Blintzes are not really all that hard to make. A blintz is just a thin pancake (crepe or bletlach) wrapped around a filling and then sauteed in butter until golden brown on the outside.
There are two aspects that intimidate people: (1) making the crepe and (2) wrapping the crepe around the filling.
Mostly, making crepes is a matter of practice and adjusting your standards. You are rolling the crepes up, so they do not need to look perfect. A tear here or there can usually be worked around. As you make the crepes, you will improve your technique, figuring out how much batter you need for your pan and the best way to swirl the batter around to evenly coat the pan. You will fall into a rhythm, with each succeeding crepe looking nicer and being easier to make.
Rolling up blintzes is the same as rolling burritos. You put a line of filling on the bottom of the crepe, fold over the bottom of the crepe to cover the filling, fold in the sides, and then roll it up.
The blintz leaves are adapted from Julia Child’s crepe recipe. The filling is my own.
Crepes (otherwise known as blintz leaves or bletlach)
1 1/2 cups flour
1 cup milk
1 cup water
4 extra-large eggs (large ok, too)
1/4 tsp. salt
4 Tbl. butter, melted
To make the crepes, blend the flour, milk, water, eggs, salt and butter in a blender until the batter is completely smooth. Let the batter rest for a half hour in the refrigerator.
Heat an 8″ omelet or crepe pan over over low heat with a tsp. of oil for ten minutes. Brush (or wipe) the butter over the pan to form a thin film. Heat the pan over medium-high heat for a minute or so. Test the heat by dropping a spoonful of batter on the pan–the batter should set up and start to brown on the bottom in 20 seconds.
To make each crepe, pour 4-6Tbl. batter into the hot pan and swirl to coat. Cook for about a minute, or until the top looks dry. Flip out onto a rack or baking sheet. Repeat with remaining batter. You should be able to get about 1 dozen 8″ crepes from the batter.
Sometimes the crepes stick a bit. A handy tool is a large offset spatula. This is good for un-sticking the crepes and lifting the crepes off the pan.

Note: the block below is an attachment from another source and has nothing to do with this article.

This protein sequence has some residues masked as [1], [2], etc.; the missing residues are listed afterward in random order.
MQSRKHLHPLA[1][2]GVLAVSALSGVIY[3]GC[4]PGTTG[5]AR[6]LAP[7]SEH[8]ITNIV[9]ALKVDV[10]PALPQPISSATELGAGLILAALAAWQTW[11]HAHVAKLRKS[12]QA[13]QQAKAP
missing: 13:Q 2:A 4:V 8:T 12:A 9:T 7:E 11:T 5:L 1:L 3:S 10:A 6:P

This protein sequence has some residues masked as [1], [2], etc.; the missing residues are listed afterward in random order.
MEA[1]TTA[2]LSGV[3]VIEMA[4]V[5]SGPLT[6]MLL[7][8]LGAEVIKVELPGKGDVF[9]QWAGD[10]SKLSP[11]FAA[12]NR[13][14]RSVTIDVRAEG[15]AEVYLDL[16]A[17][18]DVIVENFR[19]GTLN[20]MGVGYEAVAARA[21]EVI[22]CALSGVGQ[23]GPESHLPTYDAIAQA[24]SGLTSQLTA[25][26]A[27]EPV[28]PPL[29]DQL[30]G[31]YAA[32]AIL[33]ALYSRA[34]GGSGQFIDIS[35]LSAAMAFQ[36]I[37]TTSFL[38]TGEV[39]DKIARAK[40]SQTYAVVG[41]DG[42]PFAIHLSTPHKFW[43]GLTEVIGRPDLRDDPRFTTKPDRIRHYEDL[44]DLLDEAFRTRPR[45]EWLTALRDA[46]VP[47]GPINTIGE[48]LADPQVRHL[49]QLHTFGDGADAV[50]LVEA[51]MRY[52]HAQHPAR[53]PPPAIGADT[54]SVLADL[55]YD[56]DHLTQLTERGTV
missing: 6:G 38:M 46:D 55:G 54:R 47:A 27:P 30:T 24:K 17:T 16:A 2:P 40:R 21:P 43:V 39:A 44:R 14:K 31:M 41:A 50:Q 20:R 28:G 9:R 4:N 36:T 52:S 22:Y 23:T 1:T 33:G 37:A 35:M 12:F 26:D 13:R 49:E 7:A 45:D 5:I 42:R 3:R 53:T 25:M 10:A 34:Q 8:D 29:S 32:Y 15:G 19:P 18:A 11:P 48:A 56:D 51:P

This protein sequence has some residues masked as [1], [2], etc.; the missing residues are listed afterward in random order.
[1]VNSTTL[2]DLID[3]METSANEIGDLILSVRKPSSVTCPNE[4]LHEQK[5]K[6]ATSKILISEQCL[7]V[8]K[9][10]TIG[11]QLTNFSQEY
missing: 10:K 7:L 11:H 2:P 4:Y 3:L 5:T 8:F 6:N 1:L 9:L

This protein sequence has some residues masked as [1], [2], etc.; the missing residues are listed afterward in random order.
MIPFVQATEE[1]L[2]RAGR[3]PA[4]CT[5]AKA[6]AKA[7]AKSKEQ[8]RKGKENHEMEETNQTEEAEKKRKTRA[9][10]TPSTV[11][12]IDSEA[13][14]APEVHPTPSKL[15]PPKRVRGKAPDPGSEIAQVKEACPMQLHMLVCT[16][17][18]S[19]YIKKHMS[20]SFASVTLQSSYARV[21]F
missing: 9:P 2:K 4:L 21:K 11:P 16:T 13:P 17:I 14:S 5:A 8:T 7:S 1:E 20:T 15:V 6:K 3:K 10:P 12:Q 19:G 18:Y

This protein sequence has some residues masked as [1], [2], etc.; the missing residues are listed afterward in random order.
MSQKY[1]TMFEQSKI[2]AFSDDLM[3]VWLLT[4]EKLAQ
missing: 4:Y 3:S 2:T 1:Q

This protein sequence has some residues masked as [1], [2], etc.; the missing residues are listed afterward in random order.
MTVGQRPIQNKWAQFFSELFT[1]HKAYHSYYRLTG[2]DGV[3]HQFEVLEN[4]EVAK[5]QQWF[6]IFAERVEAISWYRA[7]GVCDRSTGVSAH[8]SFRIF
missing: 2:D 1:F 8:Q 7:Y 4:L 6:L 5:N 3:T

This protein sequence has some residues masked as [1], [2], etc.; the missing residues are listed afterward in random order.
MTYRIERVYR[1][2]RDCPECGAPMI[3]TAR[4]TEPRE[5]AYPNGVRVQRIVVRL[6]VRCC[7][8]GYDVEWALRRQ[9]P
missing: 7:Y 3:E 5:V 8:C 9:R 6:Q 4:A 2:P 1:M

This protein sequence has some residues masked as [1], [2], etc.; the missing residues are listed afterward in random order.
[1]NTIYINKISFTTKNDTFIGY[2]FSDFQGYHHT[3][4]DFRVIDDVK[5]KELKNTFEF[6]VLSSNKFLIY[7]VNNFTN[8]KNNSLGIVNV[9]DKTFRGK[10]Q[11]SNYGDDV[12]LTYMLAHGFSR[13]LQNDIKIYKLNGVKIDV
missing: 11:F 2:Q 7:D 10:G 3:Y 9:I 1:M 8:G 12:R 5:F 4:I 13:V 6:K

To make small blintzes, use a small pan (5″-6″ omelet pan). You will need 2-3 Tbl. of batter per crepe, and you will get about 2 dozen 5″ crepes from the above amount of batter.
Cheese Filling for Blintzes
1 lb. farmers cheese
4 ounces cream cheese
6 Tbl. sugar, or to taste
1 tsp. vanilla
zest 1 lemon, optional
To make the filling, combine the farmers cheese, cream cheese, sugar, vanilla and lemon zest in a bowl.
To shape the blintzes, take an 8″ crepe (if the blintz browned a bit, then the browned side should be facing up) and place 1/4 cup of filling on the bottom of the crepe. Make a strip of filling that is about 2″ x 3″. The ends of the strip of filling should be about two inches in from the sides of the crepe. The long side of the strip should be about 2″ from the bottom of the crepe. Lift up the the bottom of the crepe and fold it over the top of the filling to cover it. Fold in the sides of the crepe so that the ends just meet in the center. Roll the now enclosed filling towards the other end of the crepe. After being rolled up, the blintz should be about 2″ wide and 4″ long.
Fry the blintzes in butter, until browned on each side.
To make small blintzes, take your 5″ crepes and fill them with 2 Tbl. of filling.
Yield is 1 dozen regular blintzes (or 2 dozen small blintzes, if you made 5″ crepes instead of 8″ crepes).
Note: if you want to make potato blintzes instead of cheese, just substitute mashed potatoes for the cheese filling.
The Kosher Connection, an informal group of creative kosher food bloggers from all around the world, proudly present our monthly kosher recipe challenge. Each month we will present you with recipes on a different theme from all the kosher food bloggers.
This month is Shavuoth!